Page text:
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Music Trivia -> Song Lawsuits -> S

Songs that have resulted in lawsuits, either for lyrics or for borrowing too much of the music.

Other Pages: A B C D E F G H I J K L M N O P Q R S T U V W X Y Z Misc.

Entries Beginning with S

"Snoopy vs. The Red Baron," The Royal Guardsmen
Though Charles Schulz of "Peanuts" fame let The Royal Guardsmen make more songs about Snoopy, he and United Features Syndicate actually sued The Royal Guardsmen for using Snoopy without permission. Though Charlie Brown loses baseball games...he can sure win a Lawsuit!
Paul Warren
"So Hott," Kid Rock
Somebody is suing Kid Rock because he claims that the beginning guitars in "So Hott" are the same as it is in his own song "Slow Death", and that he also did the same repetition of singing "so hot" three times, as he did in "Slow Death"
"Standing Outside the Fire," Garth Brooks
Brooks and songwriting partner Jenny Yates were among those sued by songwriter and musician Guy Thomas. Thomas accused Brooks and Yates of stealing some of the melody to "Standing Outside the Fire" from a hit song he wrote with Kenny Loggins, "Conviction of the Heart", which appeared on his Leap of Faith CD. Even though Loggins co-wrote the song, he didn't take part in the lawsuit. It was settled out of court.
"Stars are Blind," Paris Hilton
Numerous comparisons were made of the background tune for "Stars are Blind" and "Kingston" by UB40. The similarities were striking enough to result in a lawsuit.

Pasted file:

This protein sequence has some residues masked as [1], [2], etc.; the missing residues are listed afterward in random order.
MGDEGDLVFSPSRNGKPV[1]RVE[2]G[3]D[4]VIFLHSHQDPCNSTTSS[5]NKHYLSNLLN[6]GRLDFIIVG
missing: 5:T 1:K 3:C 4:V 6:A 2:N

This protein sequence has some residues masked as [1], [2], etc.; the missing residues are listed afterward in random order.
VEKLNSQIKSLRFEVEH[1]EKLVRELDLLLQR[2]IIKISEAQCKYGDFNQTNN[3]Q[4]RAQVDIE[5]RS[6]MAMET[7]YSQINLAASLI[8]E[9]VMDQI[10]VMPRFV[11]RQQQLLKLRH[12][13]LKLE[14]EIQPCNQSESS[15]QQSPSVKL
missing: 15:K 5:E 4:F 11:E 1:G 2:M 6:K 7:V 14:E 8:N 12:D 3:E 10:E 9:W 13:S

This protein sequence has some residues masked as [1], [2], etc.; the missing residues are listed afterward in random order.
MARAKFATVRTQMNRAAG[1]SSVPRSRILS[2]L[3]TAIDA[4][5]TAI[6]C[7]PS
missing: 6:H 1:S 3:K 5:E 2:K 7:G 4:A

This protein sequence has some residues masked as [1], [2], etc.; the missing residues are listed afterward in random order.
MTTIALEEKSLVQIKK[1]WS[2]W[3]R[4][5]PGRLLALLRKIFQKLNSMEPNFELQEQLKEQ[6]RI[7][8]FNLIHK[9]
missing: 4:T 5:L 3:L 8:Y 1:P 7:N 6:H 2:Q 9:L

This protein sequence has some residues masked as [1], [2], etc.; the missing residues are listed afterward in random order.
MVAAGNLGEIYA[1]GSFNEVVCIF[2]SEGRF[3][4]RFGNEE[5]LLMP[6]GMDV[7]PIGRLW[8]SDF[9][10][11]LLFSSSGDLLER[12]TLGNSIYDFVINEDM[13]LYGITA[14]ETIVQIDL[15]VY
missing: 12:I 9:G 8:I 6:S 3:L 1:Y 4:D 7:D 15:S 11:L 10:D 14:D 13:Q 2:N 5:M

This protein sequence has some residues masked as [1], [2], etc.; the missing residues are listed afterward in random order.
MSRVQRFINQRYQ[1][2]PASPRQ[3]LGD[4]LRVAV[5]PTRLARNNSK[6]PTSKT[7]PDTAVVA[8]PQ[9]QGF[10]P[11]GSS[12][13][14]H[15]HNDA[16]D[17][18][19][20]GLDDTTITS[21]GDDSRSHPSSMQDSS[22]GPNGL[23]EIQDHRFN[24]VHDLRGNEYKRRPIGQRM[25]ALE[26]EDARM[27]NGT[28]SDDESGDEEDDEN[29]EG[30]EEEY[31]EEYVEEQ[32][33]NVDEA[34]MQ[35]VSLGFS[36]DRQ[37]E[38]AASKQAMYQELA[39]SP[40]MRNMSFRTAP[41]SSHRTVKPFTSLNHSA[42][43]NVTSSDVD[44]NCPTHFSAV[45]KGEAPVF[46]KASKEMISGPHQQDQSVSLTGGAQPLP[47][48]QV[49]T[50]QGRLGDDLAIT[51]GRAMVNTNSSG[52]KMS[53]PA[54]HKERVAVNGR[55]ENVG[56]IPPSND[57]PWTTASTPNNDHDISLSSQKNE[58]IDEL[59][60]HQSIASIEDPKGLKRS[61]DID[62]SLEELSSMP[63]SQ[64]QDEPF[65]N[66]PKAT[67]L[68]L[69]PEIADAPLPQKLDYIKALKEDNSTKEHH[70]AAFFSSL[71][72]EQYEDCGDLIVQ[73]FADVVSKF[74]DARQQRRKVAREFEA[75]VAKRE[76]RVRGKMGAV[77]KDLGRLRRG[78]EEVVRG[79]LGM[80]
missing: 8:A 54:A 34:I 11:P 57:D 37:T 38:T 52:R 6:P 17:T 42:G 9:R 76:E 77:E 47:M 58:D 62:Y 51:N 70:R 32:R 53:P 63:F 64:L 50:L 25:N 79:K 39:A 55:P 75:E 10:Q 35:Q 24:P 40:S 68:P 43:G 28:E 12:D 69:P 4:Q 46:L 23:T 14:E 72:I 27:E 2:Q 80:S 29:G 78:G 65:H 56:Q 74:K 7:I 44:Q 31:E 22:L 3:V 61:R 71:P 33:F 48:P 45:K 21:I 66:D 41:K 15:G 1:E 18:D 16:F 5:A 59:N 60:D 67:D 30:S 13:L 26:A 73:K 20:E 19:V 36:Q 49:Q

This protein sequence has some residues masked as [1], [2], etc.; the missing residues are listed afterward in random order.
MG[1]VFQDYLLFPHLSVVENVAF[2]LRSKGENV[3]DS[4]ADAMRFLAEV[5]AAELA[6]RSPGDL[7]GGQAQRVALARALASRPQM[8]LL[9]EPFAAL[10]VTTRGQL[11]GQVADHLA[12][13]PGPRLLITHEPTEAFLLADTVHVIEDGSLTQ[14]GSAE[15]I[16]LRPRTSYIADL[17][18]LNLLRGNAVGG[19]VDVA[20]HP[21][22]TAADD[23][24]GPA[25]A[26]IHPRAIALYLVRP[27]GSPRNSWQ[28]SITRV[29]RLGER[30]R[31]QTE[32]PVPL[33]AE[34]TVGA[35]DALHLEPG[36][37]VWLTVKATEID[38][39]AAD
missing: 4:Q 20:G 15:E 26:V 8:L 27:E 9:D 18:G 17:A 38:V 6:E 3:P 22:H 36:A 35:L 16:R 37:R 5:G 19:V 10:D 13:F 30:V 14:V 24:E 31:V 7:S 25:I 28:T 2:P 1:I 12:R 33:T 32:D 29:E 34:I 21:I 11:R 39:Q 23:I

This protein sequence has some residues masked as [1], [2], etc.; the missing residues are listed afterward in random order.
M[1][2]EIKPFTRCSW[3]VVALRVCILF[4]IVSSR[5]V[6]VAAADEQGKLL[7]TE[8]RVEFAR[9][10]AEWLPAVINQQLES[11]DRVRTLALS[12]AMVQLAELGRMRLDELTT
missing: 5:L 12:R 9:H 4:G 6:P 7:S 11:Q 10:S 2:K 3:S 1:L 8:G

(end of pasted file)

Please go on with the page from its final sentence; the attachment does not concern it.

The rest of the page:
"Suicide Solution," Ozzy Osbourne
Ozzy claimed he had originally wrote this song in memory of AC/DC singer Bon Scott, who died of hypothermia in his car after drinking heavily the night earlier. In 1984, a teenager only known as John M. shot himself in the head while listening to the song. John M.'s parents blamed the song for their son's death They hired attorney Thomas Anderson and sued Ozzy for wrongful death. The judge ruled in Ozzy's favor, citing First Amendment rights.
"Surfin' U.S.A.," The Beach Boys
The Beach Boys' hit song "Surfin' U.S.A." is set to the melody of Chuck Berry's "Sweet Little Sixteen," but Chuck Berry had never given the Beach Boys permission to use his song. Years after the song's initial release, Chuck Berry successfully sued the Beach Boys, causing all subsequent releases of "Surfin' U.S.A." on compilation albums to credit Berry alongside Brian Wilson, who wrote the new lyrics.

Other Pages: A B C D E F G H I J K L M N O P Q R S T U V W X Y Z Misc.

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